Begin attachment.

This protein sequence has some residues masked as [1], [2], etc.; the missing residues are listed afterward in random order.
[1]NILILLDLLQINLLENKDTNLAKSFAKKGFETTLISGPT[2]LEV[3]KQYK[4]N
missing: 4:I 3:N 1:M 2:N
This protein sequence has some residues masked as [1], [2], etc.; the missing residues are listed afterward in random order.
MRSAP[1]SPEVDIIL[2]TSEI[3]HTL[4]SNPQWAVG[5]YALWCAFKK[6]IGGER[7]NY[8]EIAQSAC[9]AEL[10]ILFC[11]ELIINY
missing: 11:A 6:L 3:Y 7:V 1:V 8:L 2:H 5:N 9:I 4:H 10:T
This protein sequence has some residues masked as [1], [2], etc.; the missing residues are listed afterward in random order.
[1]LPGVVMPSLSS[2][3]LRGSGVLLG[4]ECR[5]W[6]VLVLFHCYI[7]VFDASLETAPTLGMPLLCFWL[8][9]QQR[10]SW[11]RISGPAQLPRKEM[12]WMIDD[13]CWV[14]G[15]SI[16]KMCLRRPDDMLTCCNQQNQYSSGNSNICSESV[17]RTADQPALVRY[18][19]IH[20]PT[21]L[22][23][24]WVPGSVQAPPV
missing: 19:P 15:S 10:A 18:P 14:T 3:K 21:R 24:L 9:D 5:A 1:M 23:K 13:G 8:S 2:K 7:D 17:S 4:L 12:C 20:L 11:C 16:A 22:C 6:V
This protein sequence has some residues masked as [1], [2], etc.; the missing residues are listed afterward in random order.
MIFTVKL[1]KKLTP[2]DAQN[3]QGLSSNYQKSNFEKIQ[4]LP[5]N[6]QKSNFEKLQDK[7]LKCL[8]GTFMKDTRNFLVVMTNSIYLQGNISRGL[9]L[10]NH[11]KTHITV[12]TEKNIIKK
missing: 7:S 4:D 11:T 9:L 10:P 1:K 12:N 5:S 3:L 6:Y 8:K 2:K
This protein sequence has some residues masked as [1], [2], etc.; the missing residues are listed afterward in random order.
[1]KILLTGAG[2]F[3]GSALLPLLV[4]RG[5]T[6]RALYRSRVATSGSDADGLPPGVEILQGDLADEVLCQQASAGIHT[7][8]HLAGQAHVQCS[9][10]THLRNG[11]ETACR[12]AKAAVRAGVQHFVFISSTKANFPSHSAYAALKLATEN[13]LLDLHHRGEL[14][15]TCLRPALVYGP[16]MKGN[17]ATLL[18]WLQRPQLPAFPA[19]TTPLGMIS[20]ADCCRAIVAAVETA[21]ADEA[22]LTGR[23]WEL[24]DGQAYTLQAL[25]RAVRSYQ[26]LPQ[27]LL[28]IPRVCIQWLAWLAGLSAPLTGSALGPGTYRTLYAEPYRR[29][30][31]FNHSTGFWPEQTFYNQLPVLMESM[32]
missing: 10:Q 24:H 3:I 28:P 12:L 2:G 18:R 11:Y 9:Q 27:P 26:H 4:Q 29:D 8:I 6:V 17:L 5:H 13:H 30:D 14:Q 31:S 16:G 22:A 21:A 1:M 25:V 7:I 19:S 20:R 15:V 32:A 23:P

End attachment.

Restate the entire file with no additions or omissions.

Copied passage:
This protein sequence has some residues masked as [1], [2], etc.; the missing residues are listed afterward in random order.
[1]NILILLDLLQINLLENKDTNLAKSFAKKGFETTLISGPT[2]LEV[3]KQYK[4]N
missing: 4:I 3:N 1:M 2:N
This protein sequence has some residues masked as [1], [2], etc.; the missing residues are listed afterward in random order.
MRSAP[1]SPEVDIIL[2]TSEI[3]HTL[4]SNPQWAVG[5]YALWCAFKK[6]IGGER[7]NY[8]EIAQSAC[9]AEL[10]ILFC[11]ELIINY
missing: 11:A 6:L 3:Y 7:V 1:V 8:L 2:H 5:N 9:I 4:H 10:T
This protein sequence has some residues masked as [1], [2], etc.; the missing residues are listed afterward in random order.
[1]LPGVVMPSLSS[2][3]LRGSGVLLG[4]ECR[5]W[6]VLVLFHCYI[7]VFDASLETAPTLGMPLLCFWL[8][9]QQR[10]SW[11]RISGPAQLPRKEM[12]WMIDD[13]CWV[14]G[15]SI[16]KMCLRRPDDMLTCCNQQNQYSSGNSNICSESV[17]RTADQPALVRY[18][19]IH[20]PT[21]L[22][23][24]WVPGSVQAPPV
missing: 19:P 15:S 10:A 18:P 14:T 3:K 21:R 24:L 9:D 5:A 1:M 23:K 13:G 8:S 2:K 7:D 17:S 4:L 12:C 20:L 11:C 16:A 22:C 6:V
This protein sequence has some residues masked as [1], [2], etc.; the missing residues are listed afterward in random order.
MIFTVKL[1]KKLTP[2]DAQN[3]QGLSSNYQKSNFEKIQ[4]LP[5]N[6]QKSNFEKLQDK[7]LKCL[8]GTFMKDTRNFLVVMTNSIYLQGNISRGL[9]L[10]NH[11]KTHITV[12]TEKNIIKK
missing: 7:S 4:D 11:T 9:L 10:P 1:K 12:N 5:S 3:L 6:Y 8:K 2:K
This protein sequence has some residues masked as [1], [2], etc.; the missing residues are listed afterward in random order.
[1]KILLTGAG[2]F[3]GSALLPLLV[4]RG[5]T[6]RALYRSRVATSGSDADGLPPGVEILQGDLADEVLCQQASAGIHT[7][8]HLAGQAHVQCS[9][10]THLRNG[11]ETACR[12]AKAAVRAGVQHFVFISSTKANFPSHSAYAALKLATEN[13]LLDLHHRGEL[14][15]TCLRPALVYGP[16]MKGN[17]ATLL[18]WLQRPQLPAFPA[19]TTPLGMIS[20]ADCCRAIVAAVETA[21]ADEA[22]LTGR[23]WEL[24]DGQAYTLQAL[25]RAVRSYQ[26]LPQ[27]LL[28]IPRVCIQWLAWLAGLSAPLTGSALGPGTYRTLYAEPYRR[29][30][31]FNHSTGFWPEQTFYNQLPVLMESM[32]
missing: 10:Q 24:H 3:I 28:P 12:L 2:G 18:R 11:Y 9:Q 27:P 26:H 4:Q 29:D 8:I 6:V 17:L 5:H 13:H 30:D 14:Q 31:S 16:G 22:A 21:A 1:M 25:V 7:I 19:S 20:R 15:V 32:A 23:P